Who is the Default Owner of your Database and Server Objects?

2014-03-04 - General, Security

Introduction

Every securable in SQL Server has an owner. Well, almost every securable: Logins and users cannot have a user specified, but you could consider them as being owned by themselves.

Today I would like to look at, what happens if you do not explicitly specify an owner during or after the creation of a securable.

Creating a Schema with Default Owner

Before we can dive right into creating schemata, we first need a few principals. For that, we can use the following SQL batch:

CREATE LOGIN TestLogin1 WITH PASSWORD='********',CHECK_POLICY=OFF;
CREATE USER TestUser1 FROM LOGIN TestLogin1;
CREATE LOGIN TestLogin2 WITH PASSWORD='********',CHECK_POLICY=OFF;
CREATE USER TestUser2 FROM LOGIN TestLogin2;
CREATE LOGIN TestLogin3 WITH PASSWORD='********',CHECK_POLICY=OFF;
CREATE USER TestUser3 FROM LOGIN TestLogin3;
CREATE LOGIN TestLogin4 WITH PASSWORD='********',CHECK_POLICY=OFF;
CREATE LOGIN TestLogin5 WITH PASSWORD='********',CHECK_POLICY=OFF;

There are five logins and three users created. You will see later why two of the logins did not get a user associated with them.

Now let us use TestLogin1 to create a schema:

GRANT ALTER ANY SCHEMA TO TestUser1;
GO
EXECUTE AS LOGIN='TestLogin1';
GO
  CREATE SCHEMA TestSchema1;
GO
REVERT

The GRANT statement grants the required permissions to create a schema in the database. The EXECUTE AS than switches the security context to TestLogin1 before creating the schema TestSchema1.

The next step then is to check which principal ended up being the owner of that newly created schema. We can use this query for that:

SELECT  S.name,USER_NAME(S.principal_id) AS owner_name
  FROM sys.schemas AS S WHERE name = 'TestSchema1';

Not totally unexpected, the executing principal ended up being the owner of the new schema:

Default Owner for a SCHEMA created by a user with ALTER ANY SCHEMA permission.

To be exact, the owner is not TestLogin1 but the associated user in the database, TestUser1.

It makes sense for the creator to also be the owner of a securable. However, when you look at a real life system, most database securables are owned by dbo. Let us try to figure out why that happens.

Maybe granting CONTROL on the database to the creator will change this behavior? Let's try:

Default Owner for a SCHEMA created by a user with CONTROL DATABASE permission.

No luck there, the creator is still the owner. dbo stands for "database owner", so maybe adding the creator to the db_owner role will change the behavior?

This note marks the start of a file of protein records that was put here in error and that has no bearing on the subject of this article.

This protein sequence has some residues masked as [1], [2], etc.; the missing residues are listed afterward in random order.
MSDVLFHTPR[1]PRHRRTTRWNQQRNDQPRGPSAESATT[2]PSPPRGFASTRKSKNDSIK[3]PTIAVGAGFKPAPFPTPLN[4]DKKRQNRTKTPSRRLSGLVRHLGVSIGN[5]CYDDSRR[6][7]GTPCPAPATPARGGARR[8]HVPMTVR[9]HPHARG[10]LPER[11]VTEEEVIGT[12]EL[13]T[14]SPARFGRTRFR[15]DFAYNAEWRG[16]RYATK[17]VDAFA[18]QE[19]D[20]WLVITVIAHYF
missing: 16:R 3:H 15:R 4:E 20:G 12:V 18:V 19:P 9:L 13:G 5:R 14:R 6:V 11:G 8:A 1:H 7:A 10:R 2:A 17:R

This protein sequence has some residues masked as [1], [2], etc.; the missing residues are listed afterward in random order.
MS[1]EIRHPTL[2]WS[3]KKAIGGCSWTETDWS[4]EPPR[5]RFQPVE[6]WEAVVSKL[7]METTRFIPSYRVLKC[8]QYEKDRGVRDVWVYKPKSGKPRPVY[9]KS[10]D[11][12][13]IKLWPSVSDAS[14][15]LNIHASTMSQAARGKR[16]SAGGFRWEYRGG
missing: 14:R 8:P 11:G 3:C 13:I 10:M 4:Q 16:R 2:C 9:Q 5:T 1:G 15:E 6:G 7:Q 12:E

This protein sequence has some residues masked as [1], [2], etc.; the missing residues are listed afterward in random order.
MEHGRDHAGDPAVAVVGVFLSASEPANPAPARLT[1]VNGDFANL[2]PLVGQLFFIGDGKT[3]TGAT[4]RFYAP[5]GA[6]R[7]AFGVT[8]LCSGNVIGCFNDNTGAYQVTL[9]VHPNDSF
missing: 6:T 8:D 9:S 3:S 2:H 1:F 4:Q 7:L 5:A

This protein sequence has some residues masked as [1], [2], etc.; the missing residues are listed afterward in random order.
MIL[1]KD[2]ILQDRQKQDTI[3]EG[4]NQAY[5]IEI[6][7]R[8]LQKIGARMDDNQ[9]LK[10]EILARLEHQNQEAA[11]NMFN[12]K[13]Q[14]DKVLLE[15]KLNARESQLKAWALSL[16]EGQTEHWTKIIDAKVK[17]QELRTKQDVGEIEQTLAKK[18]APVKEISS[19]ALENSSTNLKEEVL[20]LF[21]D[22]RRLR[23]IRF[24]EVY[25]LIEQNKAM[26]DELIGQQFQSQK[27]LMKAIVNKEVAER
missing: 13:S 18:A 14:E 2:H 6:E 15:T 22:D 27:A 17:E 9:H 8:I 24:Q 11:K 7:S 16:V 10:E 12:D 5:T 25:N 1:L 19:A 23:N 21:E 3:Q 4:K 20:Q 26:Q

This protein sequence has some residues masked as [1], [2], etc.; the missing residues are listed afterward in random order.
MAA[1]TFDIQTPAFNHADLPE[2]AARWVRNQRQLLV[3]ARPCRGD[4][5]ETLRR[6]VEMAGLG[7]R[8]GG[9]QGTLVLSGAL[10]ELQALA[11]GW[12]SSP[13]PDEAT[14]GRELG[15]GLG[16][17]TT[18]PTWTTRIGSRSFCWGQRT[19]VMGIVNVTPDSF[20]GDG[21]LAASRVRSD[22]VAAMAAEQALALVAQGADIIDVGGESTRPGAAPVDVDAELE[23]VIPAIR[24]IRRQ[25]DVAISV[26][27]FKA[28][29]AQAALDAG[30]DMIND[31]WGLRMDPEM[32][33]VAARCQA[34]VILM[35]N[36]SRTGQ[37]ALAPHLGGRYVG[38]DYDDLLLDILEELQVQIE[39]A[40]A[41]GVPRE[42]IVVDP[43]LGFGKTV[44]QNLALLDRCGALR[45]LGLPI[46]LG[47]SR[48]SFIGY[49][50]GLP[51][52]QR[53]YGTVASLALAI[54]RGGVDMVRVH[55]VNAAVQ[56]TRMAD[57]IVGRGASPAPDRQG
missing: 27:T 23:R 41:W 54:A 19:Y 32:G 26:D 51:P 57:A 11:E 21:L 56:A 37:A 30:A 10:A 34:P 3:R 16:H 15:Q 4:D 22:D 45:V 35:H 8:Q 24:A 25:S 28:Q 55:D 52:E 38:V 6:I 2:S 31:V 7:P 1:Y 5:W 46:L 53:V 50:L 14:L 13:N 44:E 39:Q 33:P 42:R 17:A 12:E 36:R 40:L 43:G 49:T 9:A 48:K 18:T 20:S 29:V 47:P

Default Owner for a SCHEMA created by a member of the db_owner fixed database role.

Again, no luck. But the actual database owner should work.

Default Owner for a SCHEMA created by the actual database owner.

It did, or did it? dbo is actually a standard user in the database and it has an associated login. That login is, you guessed it, the database owner:

The dbo user is associated with the login the owns the database.

So while securables created by the database owner actually are owned by dbo, this is still the user that created them. Also, most objects are probably not created by the database owner itself, so this still does not explain why most securables end up with dbo as owner. Let us go one step further and look at members of the sysadmin fixed server role:

Default Owner for a SCHEMA created by a member of the sysadmin fixed server role.

And here we have a good explanation. Most members of the sysadmin fixed server role do not have an associated user in each database. However, the owner of a securable with database scope has to be a user, so it makes sense for SQL Server to default the owner to dbo, a user that always exists, when such a securable is created by a sysadmin. Taking into account, that most create scripts are probably executed by a sysadmin, you would expect to find dbo being the most prevalent owner.

The Default Owner for Server Scope Securables

There is no dbo concept for server scope securables. They are always owned by the login that created them, no matter of any server roles that the login might be a member of. That behavior can lead to problems if the owner is a windows login, particularly if the newly created securable is a database. It is advisable to always change the owner of a server scope securable to a SQL Login like SA. This is possible even if SQL authentication is disabled on the instance.

Summary

In most circumstances, the owner of a newly created securable is the principal executing the create statement (or their associated user in the database). However, if a member of the sysadmin fixed server role creates a database scope securable like a schema, the owner is set to dbo.

Categories: General, Security
Tags: , , , , , , , ,

2 Responses to Who is the Default Owner of your Database and Server Objects?

  1. KudZ says:

    Hi there , may I ask you who is the owner of the dbo schema ? In my server the owner is sa and therefore I couldn’t have ownership chaining working because the owner of the DB was different than the owner of the dbo schema. Is this correct? So changing the db owner will change the dbo user but the dbo schema still belongs to a different user…

  2. @sqlity says:

    KudZ The dbo schema is owned by dbo user. (https://msdn.microsoft.com/en-us/library/bb669065(v=vs.110).aspx)
    The dbo user is linked to the actual database owner, but it is also impersonated every time a sysadmin accesses the database.

Leave a Reply